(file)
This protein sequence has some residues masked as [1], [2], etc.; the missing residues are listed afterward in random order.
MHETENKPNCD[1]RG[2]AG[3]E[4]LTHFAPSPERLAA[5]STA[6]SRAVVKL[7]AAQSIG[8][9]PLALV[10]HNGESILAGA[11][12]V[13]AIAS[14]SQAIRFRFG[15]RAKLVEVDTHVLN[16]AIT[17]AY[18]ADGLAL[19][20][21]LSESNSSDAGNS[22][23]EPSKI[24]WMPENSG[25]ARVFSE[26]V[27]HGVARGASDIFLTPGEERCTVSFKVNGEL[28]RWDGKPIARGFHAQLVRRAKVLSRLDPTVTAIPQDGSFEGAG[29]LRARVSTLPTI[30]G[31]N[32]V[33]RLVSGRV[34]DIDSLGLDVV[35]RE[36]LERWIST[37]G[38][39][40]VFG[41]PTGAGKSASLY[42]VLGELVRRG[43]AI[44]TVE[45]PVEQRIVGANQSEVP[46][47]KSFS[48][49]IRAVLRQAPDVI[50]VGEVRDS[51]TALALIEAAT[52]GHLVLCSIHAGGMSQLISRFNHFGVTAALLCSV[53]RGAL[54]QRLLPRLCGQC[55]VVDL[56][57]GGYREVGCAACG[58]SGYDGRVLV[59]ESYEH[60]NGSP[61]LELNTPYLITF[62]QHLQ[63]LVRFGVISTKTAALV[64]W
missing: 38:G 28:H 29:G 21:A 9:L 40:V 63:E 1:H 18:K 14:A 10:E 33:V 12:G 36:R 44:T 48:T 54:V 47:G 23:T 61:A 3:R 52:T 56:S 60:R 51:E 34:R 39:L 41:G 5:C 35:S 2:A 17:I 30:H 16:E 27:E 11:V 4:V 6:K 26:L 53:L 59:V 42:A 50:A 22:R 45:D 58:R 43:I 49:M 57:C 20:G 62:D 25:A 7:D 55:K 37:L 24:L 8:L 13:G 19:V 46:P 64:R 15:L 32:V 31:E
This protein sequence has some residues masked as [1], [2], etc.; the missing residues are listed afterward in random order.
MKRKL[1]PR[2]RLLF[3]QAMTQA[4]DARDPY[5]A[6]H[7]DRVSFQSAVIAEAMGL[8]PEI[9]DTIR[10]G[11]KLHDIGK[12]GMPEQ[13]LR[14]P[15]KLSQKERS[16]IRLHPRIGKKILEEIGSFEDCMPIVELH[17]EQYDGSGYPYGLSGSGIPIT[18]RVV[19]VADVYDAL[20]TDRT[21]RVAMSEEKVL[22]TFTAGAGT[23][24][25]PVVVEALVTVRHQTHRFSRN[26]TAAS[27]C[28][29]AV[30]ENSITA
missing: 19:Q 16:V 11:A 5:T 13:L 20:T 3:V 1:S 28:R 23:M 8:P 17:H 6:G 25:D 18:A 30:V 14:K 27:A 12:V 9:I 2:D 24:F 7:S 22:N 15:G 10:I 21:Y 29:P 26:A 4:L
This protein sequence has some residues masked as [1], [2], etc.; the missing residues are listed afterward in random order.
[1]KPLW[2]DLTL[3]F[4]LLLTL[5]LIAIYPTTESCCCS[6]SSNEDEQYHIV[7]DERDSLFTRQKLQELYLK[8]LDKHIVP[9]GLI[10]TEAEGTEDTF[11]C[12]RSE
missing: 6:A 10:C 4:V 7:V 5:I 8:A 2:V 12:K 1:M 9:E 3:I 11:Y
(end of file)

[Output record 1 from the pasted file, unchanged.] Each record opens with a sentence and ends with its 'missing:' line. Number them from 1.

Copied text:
This protein sequence has some residues masked as [1], [2], etc.; the missing residues are listed afterward in random order.
MHETENKPNCD[1]RG[2]AG[3]E[4]LTHFAPSPERLAA[5]STA[6]SRAVVKL[7]AAQSIG[8][9]PLALV[10]HNGESILAGA[11][12]V[13]AIAS[14]SQAIRFRFG[15]RAKLVEVDTHVLN[16]AIT[17]AY[18]ADGLAL[19][20][21]LSESNSSDAGNS[22][23]EPSKI[24]WMPENSG[25]ARVFSE[26]V[27]HGVARGASDIFLTPGEERCTVSFKVNGEL[28]RWDGKPIARGFHAQLVRRAKVLSRLDPTVTAIPQDGSFEGAG[29]LRARVSTLPTI[30]G[31]N[32]V[33]RLVSGRV[34]DIDSLGLDVV[35]RE[36]LERWIST[37]G[38][39][40]VFG[41]PTGAGKSASLY[42]VLGELVRRG[43]AI[44]TVE[45]PVEQRIVGANQSEVP[46][47]KSFS[48][49]IRAVLRQAPDVI[50]VGEVRDS[51]TALALIEAAT[52]GHLVLCSIHAGGMSQLISRFNHFGVTAALLCSV[53]RGAL[54]QRLLPRLCGQC[55]VVDL[56][57]GGYREVGCAACG[58]SGYDGRVLV[59]ESYEH[60]NGSP[61]LELNTPYLITF[62]QHLQ[63]LVRFGVISTKTAALV[64]W
missing: 38:G 28:H 29:G 21:A 9:L 40:V 63:E 1:H 18:K 14:A 10:E 33:V 12:G 36:R 44:T 48:T 54:V 47:G 23:T 61:A 3:R 52:T 56:S 60:R 51:E 34:R 39:L 41:G 5:C 35:S 2:A 17:I 30:H 16:E 27:E 11:V 4:V 6:K 26:L 53:L 59:V 42:A 50:A 22:R 45:D 58:R 43:I 49:M 57:C 20:G 62:D 25:A 7:D 55:K 37:L 24:L 8:L 13:G 19:V 46:P 64:R 15:L 32:V 31:E